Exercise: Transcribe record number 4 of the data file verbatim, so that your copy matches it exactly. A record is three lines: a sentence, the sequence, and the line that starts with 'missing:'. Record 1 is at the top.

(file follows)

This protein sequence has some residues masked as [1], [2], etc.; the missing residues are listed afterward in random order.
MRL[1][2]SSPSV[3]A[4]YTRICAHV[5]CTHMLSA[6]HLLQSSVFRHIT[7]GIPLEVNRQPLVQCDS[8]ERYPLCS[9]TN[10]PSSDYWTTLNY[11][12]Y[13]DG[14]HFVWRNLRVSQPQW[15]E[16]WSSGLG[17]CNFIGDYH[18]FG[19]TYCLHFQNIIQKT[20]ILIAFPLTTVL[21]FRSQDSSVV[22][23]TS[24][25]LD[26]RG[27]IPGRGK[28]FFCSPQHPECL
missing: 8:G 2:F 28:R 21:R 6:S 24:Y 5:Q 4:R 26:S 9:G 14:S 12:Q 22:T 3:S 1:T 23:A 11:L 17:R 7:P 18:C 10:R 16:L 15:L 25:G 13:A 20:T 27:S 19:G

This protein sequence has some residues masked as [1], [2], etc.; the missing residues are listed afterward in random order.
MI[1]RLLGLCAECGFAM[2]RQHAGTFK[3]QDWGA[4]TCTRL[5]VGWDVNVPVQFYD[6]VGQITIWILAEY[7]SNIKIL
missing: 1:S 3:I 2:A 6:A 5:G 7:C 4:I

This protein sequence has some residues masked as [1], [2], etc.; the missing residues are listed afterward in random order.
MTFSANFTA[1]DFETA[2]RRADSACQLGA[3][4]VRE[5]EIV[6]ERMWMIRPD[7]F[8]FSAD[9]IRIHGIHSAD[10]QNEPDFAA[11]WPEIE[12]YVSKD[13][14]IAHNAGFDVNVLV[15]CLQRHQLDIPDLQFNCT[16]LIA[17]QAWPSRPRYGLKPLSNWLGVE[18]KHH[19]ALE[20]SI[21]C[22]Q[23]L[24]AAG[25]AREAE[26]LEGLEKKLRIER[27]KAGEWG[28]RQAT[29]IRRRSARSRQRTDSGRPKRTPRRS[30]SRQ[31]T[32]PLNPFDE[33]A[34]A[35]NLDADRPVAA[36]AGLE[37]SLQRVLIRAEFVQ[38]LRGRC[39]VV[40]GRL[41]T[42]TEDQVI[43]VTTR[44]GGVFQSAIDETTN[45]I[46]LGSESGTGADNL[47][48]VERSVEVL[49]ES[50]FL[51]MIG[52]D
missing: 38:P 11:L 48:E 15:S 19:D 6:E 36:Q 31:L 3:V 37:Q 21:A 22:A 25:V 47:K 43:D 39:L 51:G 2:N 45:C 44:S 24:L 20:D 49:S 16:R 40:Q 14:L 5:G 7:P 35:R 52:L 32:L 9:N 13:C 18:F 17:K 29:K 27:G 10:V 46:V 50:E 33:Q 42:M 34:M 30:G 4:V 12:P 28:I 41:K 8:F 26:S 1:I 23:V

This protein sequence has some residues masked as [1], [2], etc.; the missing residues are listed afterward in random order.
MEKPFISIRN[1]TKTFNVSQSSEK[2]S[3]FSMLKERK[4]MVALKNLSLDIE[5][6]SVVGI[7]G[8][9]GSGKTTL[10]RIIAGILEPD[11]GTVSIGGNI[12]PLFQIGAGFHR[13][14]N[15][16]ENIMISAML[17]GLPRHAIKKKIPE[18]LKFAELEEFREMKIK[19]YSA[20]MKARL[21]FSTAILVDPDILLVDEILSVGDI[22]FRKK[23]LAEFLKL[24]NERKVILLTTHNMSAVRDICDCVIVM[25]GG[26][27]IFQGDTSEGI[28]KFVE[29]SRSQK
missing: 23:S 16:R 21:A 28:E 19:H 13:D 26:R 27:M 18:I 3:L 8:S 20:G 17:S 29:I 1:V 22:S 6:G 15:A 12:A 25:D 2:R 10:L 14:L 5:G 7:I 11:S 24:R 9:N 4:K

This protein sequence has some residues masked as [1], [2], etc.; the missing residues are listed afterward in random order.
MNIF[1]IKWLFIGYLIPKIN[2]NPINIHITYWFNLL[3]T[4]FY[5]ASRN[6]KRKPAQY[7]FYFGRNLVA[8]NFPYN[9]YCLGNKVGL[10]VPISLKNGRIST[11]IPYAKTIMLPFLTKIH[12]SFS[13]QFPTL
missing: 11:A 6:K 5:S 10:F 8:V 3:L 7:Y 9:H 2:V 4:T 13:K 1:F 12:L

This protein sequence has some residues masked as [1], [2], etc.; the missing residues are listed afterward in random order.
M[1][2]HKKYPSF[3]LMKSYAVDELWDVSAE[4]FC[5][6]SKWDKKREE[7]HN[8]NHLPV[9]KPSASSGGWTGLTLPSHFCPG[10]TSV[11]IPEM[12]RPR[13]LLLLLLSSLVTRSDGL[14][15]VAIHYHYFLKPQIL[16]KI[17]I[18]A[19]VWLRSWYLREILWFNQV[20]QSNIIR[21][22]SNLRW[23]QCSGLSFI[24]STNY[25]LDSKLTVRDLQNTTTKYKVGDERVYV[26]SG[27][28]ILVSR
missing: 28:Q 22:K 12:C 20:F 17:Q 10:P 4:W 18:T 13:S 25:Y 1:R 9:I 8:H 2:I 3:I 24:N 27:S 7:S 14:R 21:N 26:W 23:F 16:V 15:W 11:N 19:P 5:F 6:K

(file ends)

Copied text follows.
This protein sequence has some residues masked as [1], [2], etc.; the missing residues are listed afterward in random order.
MEKPFISIRN[1]TKTFNVSQSSEK[2]S[3]FSMLKERK[4]MVALKNLSLDIE[5][6]SVVGI[7]G[8][9]GSGKTTL[10]RIIAGILEPD[11]GTVSIGGNI[12]PLFQIGAGFHR[13][14]N[15][16]ENIMISAML[17]GLPRHAIKKKIPE[18]LKFAELEEFREMKIK[19]YSA[20]MKARL[21]FSTAILVDPDILLVDEILSVGDI[22]FRKK[23]LAEFLKL[24]NERKVILLTTHNMSAVRDICDCVIVM[25]GG[26][27]IFQGDTSEGI[28]KFVE[29]SRSQK
missing: 23:S 16:R 21:A 28:E 19:H 13:D 26:R 27:M 18:I 3:L 8:S 20:G 17:S 29:I 1:V 22:S 6:G 15:A 12:A 25:D 2:R 10:L 14:L 5:G 7:I 11:S 24:R 9:N 4:K